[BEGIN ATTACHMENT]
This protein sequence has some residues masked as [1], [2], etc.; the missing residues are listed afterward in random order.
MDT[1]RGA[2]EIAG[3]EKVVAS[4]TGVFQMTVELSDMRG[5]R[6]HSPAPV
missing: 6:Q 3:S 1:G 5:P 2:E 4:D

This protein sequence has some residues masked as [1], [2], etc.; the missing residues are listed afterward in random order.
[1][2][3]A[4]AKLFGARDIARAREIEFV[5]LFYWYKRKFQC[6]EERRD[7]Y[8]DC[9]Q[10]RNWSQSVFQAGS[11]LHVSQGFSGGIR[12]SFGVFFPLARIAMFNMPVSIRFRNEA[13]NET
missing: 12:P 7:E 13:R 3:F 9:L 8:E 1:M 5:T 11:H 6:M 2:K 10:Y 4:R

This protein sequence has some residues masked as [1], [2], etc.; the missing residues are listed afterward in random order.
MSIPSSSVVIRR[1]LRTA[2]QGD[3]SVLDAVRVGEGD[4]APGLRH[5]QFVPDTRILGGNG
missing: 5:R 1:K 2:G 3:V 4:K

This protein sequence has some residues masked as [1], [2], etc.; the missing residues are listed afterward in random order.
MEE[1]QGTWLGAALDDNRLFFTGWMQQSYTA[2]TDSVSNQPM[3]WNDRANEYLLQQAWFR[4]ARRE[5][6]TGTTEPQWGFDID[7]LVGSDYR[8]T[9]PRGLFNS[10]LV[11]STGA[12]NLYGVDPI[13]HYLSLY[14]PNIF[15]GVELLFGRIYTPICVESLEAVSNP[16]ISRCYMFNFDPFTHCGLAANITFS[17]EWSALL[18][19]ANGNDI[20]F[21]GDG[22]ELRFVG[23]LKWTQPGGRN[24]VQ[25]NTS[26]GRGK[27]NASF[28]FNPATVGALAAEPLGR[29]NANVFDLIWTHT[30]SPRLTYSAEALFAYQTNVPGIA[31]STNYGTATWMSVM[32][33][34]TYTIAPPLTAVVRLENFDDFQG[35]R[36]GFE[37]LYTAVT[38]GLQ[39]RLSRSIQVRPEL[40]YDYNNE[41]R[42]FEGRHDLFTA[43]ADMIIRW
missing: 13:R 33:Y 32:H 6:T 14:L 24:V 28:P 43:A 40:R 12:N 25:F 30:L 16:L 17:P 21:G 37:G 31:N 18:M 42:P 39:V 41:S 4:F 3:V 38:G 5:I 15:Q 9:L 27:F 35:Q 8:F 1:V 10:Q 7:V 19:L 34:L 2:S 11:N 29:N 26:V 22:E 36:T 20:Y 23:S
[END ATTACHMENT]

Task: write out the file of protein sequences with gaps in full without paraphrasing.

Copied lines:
This protein sequence has some residues masked as [1], [2], etc.; the missing residues are listed afterward in random order.
MDT[1]RGA[2]EIAG[3]EKVVAS[4]TGVFQMTVELSDMRG[5]R[6]HSPAPV
missing: 6:Q 3:S 1:G 5:P 2:E 4:D

This protein sequence has some residues masked as [1], [2], etc.; the missing residues are listed afterward in random order.
[1][2][3]A[4]AKLFGARDIARAREIEFV[5]LFYWYKRKFQC[6]EERRD[7]Y[8]DC[9]Q[10]RNWSQSVFQAGS[11]LHVSQGFSGGIR[12]SFGVFFPLARIAMFNMPVSIRFRNEA[13]NET
missing: 12:P 7:E 13:R 3:F 9:L 8:E 1:M 5:T 11:H 6:M 2:K 10:Y 4:R

This protein sequence has some residues masked as [1], [2], etc.; the missing residues are listed afterward in random order.
MSIPSSSVVIRR[1]LRTA[2]QGD[3]SVLDAVRVGEGD[4]APGLRH[5]QFVPDTRILGGNG
missing: 5:R 1:K 2:G 3:V 4:K

This protein sequence has some residues masked as [1], [2], etc.; the missing residues are listed afterward in random order.
MEE[1]QGTWLGAALDDNRLFFTGWMQQSYTA[2]TDSVSNQPM[3]WNDRANEYLLQQAWFR[4]ARRE[5][6]TGTTEPQWGFDID[7]LVGSDYR[8]T[9]PRGLFNS[10]LV[11]STGA[12]NLYGVDPI[13]HYLSLY[14]PNIF[15]GVELLFGRIYTPICVESLEAVSNP[16]ISRCYMFNFDPFTHCGLAANITFS[17]EWSALL[18][19]ANGNDI[20]F[21]GDG[22]ELRFVG[23]LKWTQPGGRN[24]VQ[25]NTS[26]GRGK[27]NASF[28]FNPATVGALAAEPLGR[29]NANVFDLIWTHT[30]SPRLTYSAEALFAYQTNVPGIA[31]STNYGTATWMSVM[32][33][34]TYTIAPPLTAVVRLENFDDFQG[35]R[36]GFE[37]LYTAVT[38]GLQ[39]RLSRSIQVRPEL[40]YDYNNE[41]R[42]FEGRHDLFTA[43]ADMIIRW
missing: 13:R 33:Y 32:H 6:T 14:L 24:V 28:P 43:A 40:R 12:N 25:F 30:L 16:L 17:P 21:G 37:G 31:N 18:M 42:P 39:V 41:S 4:F 3:V 38:G 5:I 15:Q 9:L 27:F 35:Q 8:F 1:V 10:Q 7:V 19:L 34:L 2:S 11:N 29:N 26:V 22:E 36:T 20:Y 23:S